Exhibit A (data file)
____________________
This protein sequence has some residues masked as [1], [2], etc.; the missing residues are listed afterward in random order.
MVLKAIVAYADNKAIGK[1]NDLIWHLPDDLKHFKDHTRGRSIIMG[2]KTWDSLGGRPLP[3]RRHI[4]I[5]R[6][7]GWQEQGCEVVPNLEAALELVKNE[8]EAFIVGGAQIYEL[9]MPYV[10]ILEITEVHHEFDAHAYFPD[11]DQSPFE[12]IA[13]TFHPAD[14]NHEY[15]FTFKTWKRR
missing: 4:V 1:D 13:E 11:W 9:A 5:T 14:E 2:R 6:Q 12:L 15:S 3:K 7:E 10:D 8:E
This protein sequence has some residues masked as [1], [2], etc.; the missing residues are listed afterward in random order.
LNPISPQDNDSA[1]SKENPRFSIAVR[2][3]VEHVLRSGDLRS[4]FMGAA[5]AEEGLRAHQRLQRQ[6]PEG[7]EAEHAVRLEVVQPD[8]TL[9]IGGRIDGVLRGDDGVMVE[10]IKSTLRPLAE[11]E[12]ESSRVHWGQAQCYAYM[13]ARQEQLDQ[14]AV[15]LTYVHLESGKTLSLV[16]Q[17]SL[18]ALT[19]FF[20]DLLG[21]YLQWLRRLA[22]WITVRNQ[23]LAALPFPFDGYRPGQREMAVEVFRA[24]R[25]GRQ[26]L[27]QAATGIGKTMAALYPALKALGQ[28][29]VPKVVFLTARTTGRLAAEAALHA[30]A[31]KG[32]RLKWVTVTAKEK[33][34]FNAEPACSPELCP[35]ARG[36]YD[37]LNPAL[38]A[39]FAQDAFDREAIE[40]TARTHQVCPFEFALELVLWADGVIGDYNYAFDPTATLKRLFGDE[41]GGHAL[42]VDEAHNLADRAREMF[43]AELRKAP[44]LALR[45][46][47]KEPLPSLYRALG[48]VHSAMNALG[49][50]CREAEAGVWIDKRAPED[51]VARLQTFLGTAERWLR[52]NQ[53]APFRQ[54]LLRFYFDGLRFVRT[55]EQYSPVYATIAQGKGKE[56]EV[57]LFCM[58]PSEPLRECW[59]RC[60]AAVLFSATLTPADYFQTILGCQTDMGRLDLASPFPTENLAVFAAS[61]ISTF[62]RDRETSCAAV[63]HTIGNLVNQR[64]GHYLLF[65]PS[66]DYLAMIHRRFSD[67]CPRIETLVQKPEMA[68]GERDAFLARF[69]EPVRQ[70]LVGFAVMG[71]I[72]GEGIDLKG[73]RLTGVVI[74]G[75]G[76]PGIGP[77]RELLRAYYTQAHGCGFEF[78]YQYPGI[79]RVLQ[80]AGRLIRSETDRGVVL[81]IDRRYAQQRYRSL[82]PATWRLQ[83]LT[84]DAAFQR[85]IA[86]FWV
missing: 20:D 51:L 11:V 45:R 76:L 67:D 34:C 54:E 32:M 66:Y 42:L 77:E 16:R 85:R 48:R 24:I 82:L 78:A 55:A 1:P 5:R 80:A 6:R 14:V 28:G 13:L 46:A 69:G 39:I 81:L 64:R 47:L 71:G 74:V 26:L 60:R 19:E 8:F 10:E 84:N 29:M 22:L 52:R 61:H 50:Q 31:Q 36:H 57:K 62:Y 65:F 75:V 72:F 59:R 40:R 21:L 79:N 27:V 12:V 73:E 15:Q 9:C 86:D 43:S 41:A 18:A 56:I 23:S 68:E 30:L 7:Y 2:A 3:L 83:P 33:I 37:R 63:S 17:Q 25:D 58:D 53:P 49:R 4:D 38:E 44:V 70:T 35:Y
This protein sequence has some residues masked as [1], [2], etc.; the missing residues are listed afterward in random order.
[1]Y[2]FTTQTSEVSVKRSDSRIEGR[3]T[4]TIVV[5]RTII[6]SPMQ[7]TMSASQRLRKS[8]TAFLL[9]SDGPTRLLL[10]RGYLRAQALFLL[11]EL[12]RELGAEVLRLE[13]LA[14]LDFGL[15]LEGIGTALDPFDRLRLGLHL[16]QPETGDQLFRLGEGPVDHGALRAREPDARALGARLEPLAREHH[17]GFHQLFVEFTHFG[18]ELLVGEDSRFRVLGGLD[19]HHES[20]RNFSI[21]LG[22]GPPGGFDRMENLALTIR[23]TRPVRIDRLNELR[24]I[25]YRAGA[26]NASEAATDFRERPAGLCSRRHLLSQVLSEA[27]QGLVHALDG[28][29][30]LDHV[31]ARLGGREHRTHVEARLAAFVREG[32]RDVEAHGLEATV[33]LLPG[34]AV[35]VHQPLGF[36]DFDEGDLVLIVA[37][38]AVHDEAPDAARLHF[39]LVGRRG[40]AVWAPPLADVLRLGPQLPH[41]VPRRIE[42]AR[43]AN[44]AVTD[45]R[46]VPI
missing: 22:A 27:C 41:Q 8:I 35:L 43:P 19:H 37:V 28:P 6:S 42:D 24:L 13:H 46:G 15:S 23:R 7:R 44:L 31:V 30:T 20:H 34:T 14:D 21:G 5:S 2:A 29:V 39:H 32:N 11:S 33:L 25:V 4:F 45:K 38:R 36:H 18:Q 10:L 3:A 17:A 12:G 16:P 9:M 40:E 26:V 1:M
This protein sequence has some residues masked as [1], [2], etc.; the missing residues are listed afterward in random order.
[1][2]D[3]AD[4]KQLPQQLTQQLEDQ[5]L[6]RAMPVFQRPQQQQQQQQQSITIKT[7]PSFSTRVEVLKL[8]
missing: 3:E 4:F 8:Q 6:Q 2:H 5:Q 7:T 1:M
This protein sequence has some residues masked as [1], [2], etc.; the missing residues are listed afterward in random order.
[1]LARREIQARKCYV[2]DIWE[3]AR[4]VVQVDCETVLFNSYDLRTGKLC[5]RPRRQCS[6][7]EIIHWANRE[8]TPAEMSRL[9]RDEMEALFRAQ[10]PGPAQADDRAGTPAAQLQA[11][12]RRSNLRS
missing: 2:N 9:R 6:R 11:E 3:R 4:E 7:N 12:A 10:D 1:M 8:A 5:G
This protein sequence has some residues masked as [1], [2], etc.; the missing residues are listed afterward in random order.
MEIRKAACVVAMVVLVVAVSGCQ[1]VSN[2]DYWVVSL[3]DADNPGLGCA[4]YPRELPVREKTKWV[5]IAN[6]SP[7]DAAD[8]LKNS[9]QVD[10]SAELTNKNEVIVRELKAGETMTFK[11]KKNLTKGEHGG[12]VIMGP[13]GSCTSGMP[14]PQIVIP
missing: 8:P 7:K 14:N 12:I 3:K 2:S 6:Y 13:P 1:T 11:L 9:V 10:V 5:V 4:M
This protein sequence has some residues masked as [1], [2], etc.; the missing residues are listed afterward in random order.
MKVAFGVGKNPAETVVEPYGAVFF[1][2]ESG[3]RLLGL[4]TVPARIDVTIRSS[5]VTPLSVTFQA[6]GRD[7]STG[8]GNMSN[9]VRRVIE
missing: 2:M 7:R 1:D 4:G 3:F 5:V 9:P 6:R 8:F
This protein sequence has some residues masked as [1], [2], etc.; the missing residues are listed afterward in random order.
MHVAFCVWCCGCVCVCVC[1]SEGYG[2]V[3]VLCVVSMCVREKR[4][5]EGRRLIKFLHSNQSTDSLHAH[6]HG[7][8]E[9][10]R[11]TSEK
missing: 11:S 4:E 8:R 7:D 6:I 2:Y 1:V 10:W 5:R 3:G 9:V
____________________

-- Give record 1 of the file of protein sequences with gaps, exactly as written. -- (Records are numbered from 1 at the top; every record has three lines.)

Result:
This protein sequence has some residues masked as [1], [2], etc.; the missing residues are listed afterward in random order.
MVLKAIVAYADNKAIGK[1]NDLIWHLPDDLKHFKDHTRGRSIIMG[2]KTWDSLGGRPLP[3]RRHI[4]I[5]R[6][7]GWQEQGCEVVPNLEAALELVKNE[8]EAFIVGGAQIYEL[9]MPYV[10]ILEITEVHHEFDAHAYFPD[11]DQSPFE[12]IA[13]TFHPAD[14]NHEY[15]FTFKTWKRR
missing: 4:V 1:D 13:E 11:W 9:A 5:T 14:E 2:R 6:Q 12:L 15:S 3:K 7:E 10:D 8:E